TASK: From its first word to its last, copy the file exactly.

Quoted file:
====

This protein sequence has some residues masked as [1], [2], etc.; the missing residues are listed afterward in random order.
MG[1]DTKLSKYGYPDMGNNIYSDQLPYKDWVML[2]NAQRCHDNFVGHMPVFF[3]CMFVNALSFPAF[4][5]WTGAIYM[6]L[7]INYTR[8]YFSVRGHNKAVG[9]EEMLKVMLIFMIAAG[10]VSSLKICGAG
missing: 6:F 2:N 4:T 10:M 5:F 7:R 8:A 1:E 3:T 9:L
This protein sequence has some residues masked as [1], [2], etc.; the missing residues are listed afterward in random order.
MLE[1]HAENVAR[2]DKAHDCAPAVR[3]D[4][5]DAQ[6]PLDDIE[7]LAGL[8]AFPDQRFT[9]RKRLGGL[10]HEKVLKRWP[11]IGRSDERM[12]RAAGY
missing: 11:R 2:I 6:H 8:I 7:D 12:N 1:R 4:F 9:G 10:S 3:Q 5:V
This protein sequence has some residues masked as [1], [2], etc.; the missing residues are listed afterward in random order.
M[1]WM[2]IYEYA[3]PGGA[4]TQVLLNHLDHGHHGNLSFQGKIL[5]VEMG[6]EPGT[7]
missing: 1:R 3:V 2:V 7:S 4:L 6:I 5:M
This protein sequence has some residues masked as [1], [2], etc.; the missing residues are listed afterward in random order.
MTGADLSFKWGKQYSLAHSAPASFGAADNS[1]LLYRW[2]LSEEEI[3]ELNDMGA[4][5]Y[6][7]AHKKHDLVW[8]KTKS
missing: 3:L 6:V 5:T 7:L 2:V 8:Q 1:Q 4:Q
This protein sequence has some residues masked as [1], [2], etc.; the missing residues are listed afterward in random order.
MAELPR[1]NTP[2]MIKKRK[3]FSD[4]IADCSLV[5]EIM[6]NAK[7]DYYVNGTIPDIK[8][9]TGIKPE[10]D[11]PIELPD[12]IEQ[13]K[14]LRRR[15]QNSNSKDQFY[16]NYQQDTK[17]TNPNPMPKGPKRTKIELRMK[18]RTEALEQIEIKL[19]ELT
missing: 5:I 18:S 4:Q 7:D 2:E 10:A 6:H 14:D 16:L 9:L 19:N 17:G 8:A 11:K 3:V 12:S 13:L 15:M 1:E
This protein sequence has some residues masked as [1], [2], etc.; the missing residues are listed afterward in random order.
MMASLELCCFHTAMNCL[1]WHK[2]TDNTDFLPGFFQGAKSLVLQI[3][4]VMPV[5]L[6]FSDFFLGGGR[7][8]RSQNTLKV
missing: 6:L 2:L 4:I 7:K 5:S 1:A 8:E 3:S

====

This protein sequence has some residues masked as [1], [2], etc.; the missing residues are listed afterward in random order.
MG[1]DTKLSKYGYPDMGNNIYSDQLPYKDWVML[2]NAQRCHDNFVGHMPVFF[3]CMFVNALSFPAF[4][5]WTGAIYM[6]L[7]INYTR[8]YFSVRGHNKAVG[9]EEMLKVMLIFMIAAG[10]VSSLKICGAG
missing: 6:F 2:N 4:T 10:M 5:F 7:R 8:A 1:E 3:T 9:L
This protein sequence has some residues masked as [1], [2], etc.; the missing residues are listed afterward in random order.
MLE[1]HAENVAR[2]DKAHDCAPAVR[3]D[4][5]DAQ[6]PLDDIE[7]LAGL[8]AFPDQRFT[9]RKRLGGL[10]HEKVLKRWP[11]IGRSDERM[12]RAAGY
missing: 11:R 2:I 6:H 8:I 7:D 12:N 1:R 4:F 9:G 10:S 3:Q 5:V
This protein sequence has some residues masked as [1], [2], etc.; the missing residues are listed afterward in random order.
M[1]WM[2]IYEYA[3]PGGA[4]TQVLLNHLDHGHHGNLSFQGKIL[5]VEMG[6]EPGT[7]
missing: 1:R 3:V 2:V 7:S 4:L 6:I 5:M
This protein sequence has some residues masked as [1], [2], etc.; the missing residues are listed afterward in random order.
MTGADLSFKWGKQYSLAHSAPASFGAADNS[1]LLYRW[2]LSEEEI[3]ELNDMGA[4][5]Y[6][7]AHKKHDLVW[8]KTKS
missing: 3:L 6:V 5:T 7:L 2:V 8:Q 1:Q 4:Q
This protein sequence has some residues masked as [1], [2], etc.; the missing residues are listed afterward in random order.
MAELPR[1]NTP[2]MIKKRK[3]FSD[4]IADCSLV[5]EIM[6]NAK[7]DYYVNGTIPDIK[8][9]TGIKPE[10]D[11]PIELPD[12]IEQ[13]K[14]LRRR[15]QNSNSKDQFY[16]NYQQDTK[17]TNPNPMPKGPKRTKIELRMK[18]RTEALEQIEIKL[19]ELT
missing: 5:I 18:S 4:Q 7:D 2:E 10:A 6:H 14:D 16:L 9:L 19:N 17:G 8:A 11:K 3:V 12:S 13:L 15:M 1:E
This protein sequence has some residues masked as [1], [2], etc.; the missing residues are listed afterward in random order.
MMASLELCCFHTAMNCL[1]WHK[2]TDNTDFLPGFFQGAKSLVLQI[3][4]VMPV[5]L[6]FSDFFLGGGR[7][8]RSQNTLKV
missing: 6:L 2:L 4:I 7:K 5:S 1:A 8:E 3:S